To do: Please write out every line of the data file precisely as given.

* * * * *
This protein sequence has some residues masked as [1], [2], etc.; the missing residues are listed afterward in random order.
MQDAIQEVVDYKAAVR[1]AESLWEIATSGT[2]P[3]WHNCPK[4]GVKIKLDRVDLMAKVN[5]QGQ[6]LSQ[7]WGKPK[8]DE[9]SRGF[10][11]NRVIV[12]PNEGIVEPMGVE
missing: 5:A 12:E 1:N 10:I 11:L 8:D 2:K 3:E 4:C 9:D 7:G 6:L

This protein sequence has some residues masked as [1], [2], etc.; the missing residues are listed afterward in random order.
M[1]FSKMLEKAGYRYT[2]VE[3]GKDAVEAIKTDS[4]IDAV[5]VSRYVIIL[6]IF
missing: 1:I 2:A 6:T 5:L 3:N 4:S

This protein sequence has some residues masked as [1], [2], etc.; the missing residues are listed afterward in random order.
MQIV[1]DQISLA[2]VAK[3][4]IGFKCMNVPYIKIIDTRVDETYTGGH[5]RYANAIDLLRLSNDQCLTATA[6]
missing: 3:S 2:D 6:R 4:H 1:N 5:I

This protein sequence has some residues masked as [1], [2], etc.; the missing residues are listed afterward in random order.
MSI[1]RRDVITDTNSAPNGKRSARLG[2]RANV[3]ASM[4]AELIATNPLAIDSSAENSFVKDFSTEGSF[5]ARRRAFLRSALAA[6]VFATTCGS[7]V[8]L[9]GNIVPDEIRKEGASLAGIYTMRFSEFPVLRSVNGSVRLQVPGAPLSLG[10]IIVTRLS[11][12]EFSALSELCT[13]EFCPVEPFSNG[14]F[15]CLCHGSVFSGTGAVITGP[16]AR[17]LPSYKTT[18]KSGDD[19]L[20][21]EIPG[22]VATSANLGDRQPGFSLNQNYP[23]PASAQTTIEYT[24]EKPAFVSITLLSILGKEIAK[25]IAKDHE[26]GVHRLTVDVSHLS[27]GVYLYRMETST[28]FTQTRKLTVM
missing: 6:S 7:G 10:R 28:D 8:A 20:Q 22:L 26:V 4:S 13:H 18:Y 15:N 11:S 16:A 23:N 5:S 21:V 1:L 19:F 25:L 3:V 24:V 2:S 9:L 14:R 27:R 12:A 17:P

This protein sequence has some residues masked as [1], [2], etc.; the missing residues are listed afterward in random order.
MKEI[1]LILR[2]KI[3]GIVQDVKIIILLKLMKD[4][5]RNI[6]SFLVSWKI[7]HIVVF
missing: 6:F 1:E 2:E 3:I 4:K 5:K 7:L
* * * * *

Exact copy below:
This protein sequence has some residues masked as [1], [2], etc.; the missing residues are listed afterward in random order.
MQDAIQEVVDYKAAVR[1]AESLWEIATSGT[2]P[3]WHNCPK[4]GVKIKLDRVDLMAKVN[5]QGQ[6]LSQ[7]WGKPK[8]DE[9]SRGF[10][11]NRVIV[12]PNEGIVEPMGVE
missing: 5:A 12:E 1:N 10:I 11:L 8:D 2:K 3:E 4:C 9:D 7:G 6:L

This protein sequence has some residues masked as [1], [2], etc.; the missing residues are listed afterward in random order.
M[1]FSKMLEKAGYRYT[2]VE[3]GKDAVEAIKTDS[4]IDAV[5]VSRYVIIL[6]IF
missing: 1:I 2:A 6:T 5:L 3:N 4:S

This protein sequence has some residues masked as [1], [2], etc.; the missing residues are listed afterward in random order.
MQIV[1]DQISLA[2]VAK[3][4]IGFKCMNVPYIKIIDTRVDETYTGGH[5]RYANAIDLLRLSNDQCLTATA[6]
missing: 3:S 2:D 6:R 4:H 1:N 5:I

This protein sequence has some residues masked as [1], [2], etc.; the missing residues are listed afterward in random order.
MSI[1]RRDVITDTNSAPNGKRSARLG[2]RANV[3]ASM[4]AELIATNPLAIDSSAENSFVKDFSTEGSF[5]ARRRAFLRSALAA[6]VFATTCGS[7]V[8]L[9]GNIVPDEIRKEGASLAGIYTMRFSEFPVLRSVNGSVRLQVPGAPLSLG[10]IIVTRLS[11][12]EFSALSELCT[13]EFCPVEPFSNG[14]F[15]CLCHGSVFSGTGAVITGP[16]AR[17]LPSYKTT[18]KSGDD[19]L[20][21]EIPG[22]VATSANLGDRQPGFSLNQNYP[23]PASAQTTIEYT[24]EKPAFVSITLLSILGKEIAK[25]IAKDHE[26]GVHRLTVDVSHLS[27]GVYLYRMETST[28]FTQTRKLTVM
missing: 6:S 7:G 10:R 28:D 8:A 20:Q 22:L 26:V 4:S 13:H 18:Y 15:N 11:S 16:A 23:N 5:S 21:V 1:L 19:F 25:L 3:V 24:V 2:S 9:L 14:R 27:R 12:A 17:P

This protein sequence has some residues masked as [1], [2], etc.; the missing residues are listed afterward in random order.
MKEI[1]LILR[2]KI[3]GIVQDVKIIILLKLMKD[4][5]RNI[6]SFLVSWKI[7]HIVVF
missing: 6:F 1:E 2:E 3:I 4:K 5:K 7:L